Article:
# Why is the “ft-ir” tag used to tag infrared spectroscopy questions?

Disclaimer: I am new learner to spectroscopy.

I had posted a question recently related to infrared spectroscopy.

What do s, m, w, m-w, and w-s mean in the context of infrared spectroscopy?

A bit later after I posted it, Mithoron came by, and edited the post, removing the and adding instead. I am perplexed at this edit, since this edit doesn't appear to improve my question (imo). Moreover, considering the tag info for :

Fourier transform infrared spectroscopy is a technique which is used to obtain an infrared spectrum of a solid, liquid or gas.

My question is not related to the Fourier transform technique. It's simply about certain abbreviations used in infrared spectroscopy.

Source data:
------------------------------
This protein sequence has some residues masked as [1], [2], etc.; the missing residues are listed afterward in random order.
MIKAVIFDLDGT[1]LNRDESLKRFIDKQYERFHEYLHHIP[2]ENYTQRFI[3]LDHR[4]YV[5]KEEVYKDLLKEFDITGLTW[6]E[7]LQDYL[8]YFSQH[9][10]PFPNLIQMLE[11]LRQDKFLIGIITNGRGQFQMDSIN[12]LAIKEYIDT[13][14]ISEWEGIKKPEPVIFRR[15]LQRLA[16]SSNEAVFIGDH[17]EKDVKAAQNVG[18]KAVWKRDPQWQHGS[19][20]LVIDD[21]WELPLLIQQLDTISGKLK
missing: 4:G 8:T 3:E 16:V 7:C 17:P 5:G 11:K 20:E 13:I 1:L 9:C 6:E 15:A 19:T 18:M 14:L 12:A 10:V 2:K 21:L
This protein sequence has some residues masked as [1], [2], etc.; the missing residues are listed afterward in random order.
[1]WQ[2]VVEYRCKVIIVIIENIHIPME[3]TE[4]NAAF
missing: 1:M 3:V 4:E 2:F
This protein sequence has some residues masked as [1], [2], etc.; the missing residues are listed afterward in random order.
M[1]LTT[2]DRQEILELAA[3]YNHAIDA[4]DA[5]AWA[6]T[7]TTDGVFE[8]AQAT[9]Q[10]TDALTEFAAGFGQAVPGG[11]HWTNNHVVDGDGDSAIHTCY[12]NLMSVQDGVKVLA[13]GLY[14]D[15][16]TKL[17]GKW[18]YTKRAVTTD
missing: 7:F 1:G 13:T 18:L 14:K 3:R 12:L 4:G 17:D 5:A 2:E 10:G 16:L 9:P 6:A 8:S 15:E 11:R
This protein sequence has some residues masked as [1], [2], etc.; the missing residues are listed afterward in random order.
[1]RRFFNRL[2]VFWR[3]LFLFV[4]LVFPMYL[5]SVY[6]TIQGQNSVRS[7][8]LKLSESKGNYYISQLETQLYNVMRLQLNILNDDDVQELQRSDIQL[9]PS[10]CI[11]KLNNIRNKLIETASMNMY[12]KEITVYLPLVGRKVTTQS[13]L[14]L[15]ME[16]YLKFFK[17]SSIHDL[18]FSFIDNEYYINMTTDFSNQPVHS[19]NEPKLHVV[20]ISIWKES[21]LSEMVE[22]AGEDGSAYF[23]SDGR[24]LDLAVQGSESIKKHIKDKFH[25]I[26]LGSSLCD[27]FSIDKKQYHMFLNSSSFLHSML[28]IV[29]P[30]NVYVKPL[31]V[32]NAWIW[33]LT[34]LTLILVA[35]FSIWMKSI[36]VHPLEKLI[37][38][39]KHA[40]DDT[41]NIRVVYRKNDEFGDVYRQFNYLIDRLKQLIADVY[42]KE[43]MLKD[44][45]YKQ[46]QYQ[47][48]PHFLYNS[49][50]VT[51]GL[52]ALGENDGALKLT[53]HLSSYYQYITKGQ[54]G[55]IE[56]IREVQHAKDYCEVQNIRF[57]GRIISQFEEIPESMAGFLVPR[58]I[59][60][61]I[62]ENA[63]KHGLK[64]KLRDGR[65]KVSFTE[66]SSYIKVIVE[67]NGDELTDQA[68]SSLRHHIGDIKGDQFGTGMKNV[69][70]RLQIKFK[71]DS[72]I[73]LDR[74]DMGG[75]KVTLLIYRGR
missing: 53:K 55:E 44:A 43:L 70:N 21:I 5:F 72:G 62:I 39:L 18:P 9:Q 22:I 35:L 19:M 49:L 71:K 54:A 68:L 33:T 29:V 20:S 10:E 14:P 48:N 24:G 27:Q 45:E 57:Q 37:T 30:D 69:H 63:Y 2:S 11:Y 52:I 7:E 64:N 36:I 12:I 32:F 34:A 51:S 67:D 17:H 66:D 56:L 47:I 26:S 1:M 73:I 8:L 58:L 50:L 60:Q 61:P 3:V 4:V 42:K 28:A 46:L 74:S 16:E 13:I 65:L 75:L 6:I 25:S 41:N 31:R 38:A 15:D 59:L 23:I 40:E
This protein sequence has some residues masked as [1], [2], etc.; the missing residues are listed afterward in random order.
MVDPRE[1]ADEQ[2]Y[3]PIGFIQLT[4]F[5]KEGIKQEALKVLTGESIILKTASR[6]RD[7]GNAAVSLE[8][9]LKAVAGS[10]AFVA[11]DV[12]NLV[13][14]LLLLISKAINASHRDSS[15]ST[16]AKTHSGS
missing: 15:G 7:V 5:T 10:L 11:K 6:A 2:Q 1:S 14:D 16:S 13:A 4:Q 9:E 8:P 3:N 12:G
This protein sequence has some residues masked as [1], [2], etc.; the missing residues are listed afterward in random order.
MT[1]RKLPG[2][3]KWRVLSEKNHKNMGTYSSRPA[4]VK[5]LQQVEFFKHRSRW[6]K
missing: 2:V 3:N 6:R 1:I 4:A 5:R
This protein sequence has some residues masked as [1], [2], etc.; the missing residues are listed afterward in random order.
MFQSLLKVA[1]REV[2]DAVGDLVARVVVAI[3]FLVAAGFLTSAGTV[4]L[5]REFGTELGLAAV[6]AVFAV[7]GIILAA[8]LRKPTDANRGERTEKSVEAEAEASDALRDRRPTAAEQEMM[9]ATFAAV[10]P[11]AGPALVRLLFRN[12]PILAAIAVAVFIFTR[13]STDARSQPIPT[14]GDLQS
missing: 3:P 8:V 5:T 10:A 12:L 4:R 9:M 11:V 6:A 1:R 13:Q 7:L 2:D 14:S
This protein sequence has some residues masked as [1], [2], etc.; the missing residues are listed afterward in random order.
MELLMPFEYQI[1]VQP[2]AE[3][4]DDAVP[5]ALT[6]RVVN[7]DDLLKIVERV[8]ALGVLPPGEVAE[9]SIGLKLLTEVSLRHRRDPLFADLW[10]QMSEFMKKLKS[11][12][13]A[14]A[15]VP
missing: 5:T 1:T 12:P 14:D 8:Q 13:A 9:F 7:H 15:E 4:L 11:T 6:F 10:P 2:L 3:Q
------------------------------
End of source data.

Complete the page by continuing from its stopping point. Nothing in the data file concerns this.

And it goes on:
As for why the tag was removed, checking it's tag info, I got:

Use this tag for questions about spectroscopic methods in practice and in theory, especially where tags for the individual method (such as or ) are not available.

While the tag exists, it isn't related to my question, but is certainly is. I am now doubtful about why the edit was made.

So, naturally, I dropped a comment asking Mithoron why he made the edit:

@Mithoron how is an appropriate tag for this? My question has nothing to do with Fourier transform spectroscopic technique, it's just regular infrared. – Pritt Balagopal

He replied,

This is the tag for IR spectroscopy, ft is standard procedure. – Mithoron

His comment has gotten 3 upvotes currently, so a few people agree with him. May I receive a satisfactory reason as to why that tag is appropriate for my question.

Follow-up question: Why isn't a tag called "ir-spectroscopy" made? I have seen an "nmr" tag, so why not for infrared?

• Most IR spectrometers (and most NMR spectrometers) doesn't do frequency scans. They blast with a square wave and Fourier transform the result to convert to your traditional spectrum. The "ft" stands for Fourier transform. – Zhe Jun 28 '17 at 17:25